Wombok/Chinese cabbage



"There’s nothing offensive about a wombok – it’s the Norah Jones of the cabbage kingdom." Palisa Anderson - The Guardian




I bought my first ever Chinese cabbage/wombok the other day and now I'm wondering what to do with it. I mean it looks just like a longish cabbage, but it's Chinese, so maybe it tastes quite different and has to be treated quite differently.



I think I bought it because it was on a special and because I had seen Jamie cutting into one for one of his Carry on Cooking dishes. It was called Hungover noodles - well to be honest I'm not sure it was this recipe that I saw, but it will do as a demonstration of the kind of thing you can do. It was certainly from the series, but, I think, an earlier episode.


Anyway I tried looking for recipes and came to the conclusion in the end, that you could basically use it anywhere you used cabbage, but that it was mostly used in salads, stir fries and an Asian kind of soup. So I'm not really getting into recipes here.


What I found really interesting was that I could not actually find many recipes that specifically used Chinese cabbage in my most modern books. Also not in my oldish ones either. Not even Kylie Kwong or Luke Nguyen (OK I've only got one book each of theirs) had anything. Ditto for Yotam Ottolenghi - and yet, Jane Grigson maintains that Israel was the first country in the west to start growing it for export as well as home consumption. And she was writing way back in 1978. You would think it would be an Ottolenghi ingredient wouldn't you? Ditto for Nigel Slater who is a big Japanese food fan.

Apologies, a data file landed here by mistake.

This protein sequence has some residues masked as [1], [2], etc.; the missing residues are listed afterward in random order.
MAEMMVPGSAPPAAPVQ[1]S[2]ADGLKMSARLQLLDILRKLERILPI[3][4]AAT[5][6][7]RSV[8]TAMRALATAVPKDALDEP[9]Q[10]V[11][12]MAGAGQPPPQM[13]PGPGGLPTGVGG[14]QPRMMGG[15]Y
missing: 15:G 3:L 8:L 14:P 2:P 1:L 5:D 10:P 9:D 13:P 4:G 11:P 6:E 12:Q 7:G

However, I turned to Jane Grigson, not with much hope I have to say, and found that she has a whole chapter on it in her Vegetable Book. And she was a bit of a fan, describing it as:


"such a fine column of pale crinkled greenness, striped with smooth white ribs that taste delicately of cabbage and celery combined. The texture is not tough, but lightly crunchy."


She gives good advice on how to choose the right one:


"No good choosing one with the edges of the leaves looking wilted or fawn-streaked. No good keeping it lying about in a warm kitchen either. Remember that it is a delicate relation of a the familiar cabbage and treat it tenderly. Never wash it before you need it."


And also how to prepare it:


"I separate the whole cabbage. This leaves me with a pile of thick stalked leaves, a second pile of tiny cabbages that sprout from the centre stem, and the thick stem itself. I cut the leafy part from the thick stalks of the first pile with scissors for a mixed green salad. The stalks themselves are sliced into convenient pieces and put with the the main stem, which is peeled and cut across; these are cooked and served with creamy sauce, or a hollandaise, as if they were seakale or asparagus. The pile of miniature Chinese leaves can be served in a jug like sticks of celery; or they can be braised and treated like whitloff chicory; or they can be cut up and used to make a crisper kind of salad than the leafy part I trimmed from the outer stalks. This kind of treatment is particularly suitable if you are feeding a small family."